The undisputed facts of this case persuade us that the hiatus from July 1974 until Mrs. Jung accepted one of the proposals made to her by Doyle did not constitute a substantial break in the negotiations so that the broker would no longer be the efficient cause of the conveyance in October. As indicated, Mrs. Jung had agreed to pay a commission of 10% "for the sale of the property," without any other stated limitation or contingency. Neither Doyle nor Mrs. Jung indicated to the other at any time, either before or after September 1, 1974, an intent to abandon the deal. When Mrs. Jung left Doyle's office after their conference in July she did not break off negotiations completely, although the proposals were not satisfactory to her. She said at the trial that she went home and thought it over and finally, for the reasons previously indicated, decided to accept the purchase proposal. Furthermore, one can reasonably infer from the simultaneous execution of the contract, deed and mortgage that final agreement had been reached long enough before the closing date to allow for normal preparatory work.

We are convinced that on the facts here present the broker earned and was entitled to receive his commission from the seller, and that the trial judge erroneously came to the opposite conclusion. In the circumstances, we need not pursue the further issue of whether Doyle and Mrs. Jung tortiously interfered with plaintiff's contractual relations, particularly in view of the agreement between the two to share in the payment of any judgment that might be entered in plaintiff's favor.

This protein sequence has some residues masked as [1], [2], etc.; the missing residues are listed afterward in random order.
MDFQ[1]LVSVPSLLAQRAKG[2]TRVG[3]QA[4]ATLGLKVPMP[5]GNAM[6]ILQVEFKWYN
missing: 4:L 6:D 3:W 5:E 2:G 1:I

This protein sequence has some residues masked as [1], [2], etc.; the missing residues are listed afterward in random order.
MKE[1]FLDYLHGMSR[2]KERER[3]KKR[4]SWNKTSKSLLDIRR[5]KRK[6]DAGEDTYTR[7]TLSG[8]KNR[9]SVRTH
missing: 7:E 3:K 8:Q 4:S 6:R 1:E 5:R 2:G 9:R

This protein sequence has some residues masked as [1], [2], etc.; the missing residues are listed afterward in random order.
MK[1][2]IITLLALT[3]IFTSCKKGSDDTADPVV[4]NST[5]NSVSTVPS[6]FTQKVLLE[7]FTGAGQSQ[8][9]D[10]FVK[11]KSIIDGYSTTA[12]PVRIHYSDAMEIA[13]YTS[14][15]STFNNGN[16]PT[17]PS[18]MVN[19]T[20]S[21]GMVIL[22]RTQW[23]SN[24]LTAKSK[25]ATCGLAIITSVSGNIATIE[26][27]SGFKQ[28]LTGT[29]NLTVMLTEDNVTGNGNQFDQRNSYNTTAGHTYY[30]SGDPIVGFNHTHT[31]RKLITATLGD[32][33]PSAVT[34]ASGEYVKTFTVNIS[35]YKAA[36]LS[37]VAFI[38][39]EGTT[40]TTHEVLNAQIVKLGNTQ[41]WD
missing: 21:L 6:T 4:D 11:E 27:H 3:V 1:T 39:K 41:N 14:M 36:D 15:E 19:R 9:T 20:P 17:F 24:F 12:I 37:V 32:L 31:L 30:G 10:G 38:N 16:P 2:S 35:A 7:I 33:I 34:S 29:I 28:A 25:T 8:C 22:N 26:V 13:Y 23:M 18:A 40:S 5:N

The judgment is reversed and the matter is remanded for the computation of the commission to which plaintiff is entitled (which should be on the basis of the actual purchase price) and the entry of judgment accordingly. We do not retain jurisdiction.


1. It is to be noted in this regard that Ellsworth Dobbs, Inc. v. Johnson, 50 N.J. 528, 551 (1967), rejected "the proposition that whenever the owner-seller enters into a binding sale contract with the proffered customer, the broker's right to commission is complete unless the owner has made a special agreement with the broker that such right is contingent upon the closing of title." Absent default by the owner, the contract of sale has to be performed by the buyer in order for the broker to be entitled to his commission. This rule of law is now to be read into every brokerage agreement or contract of sale. 50 N.J. at 555-556.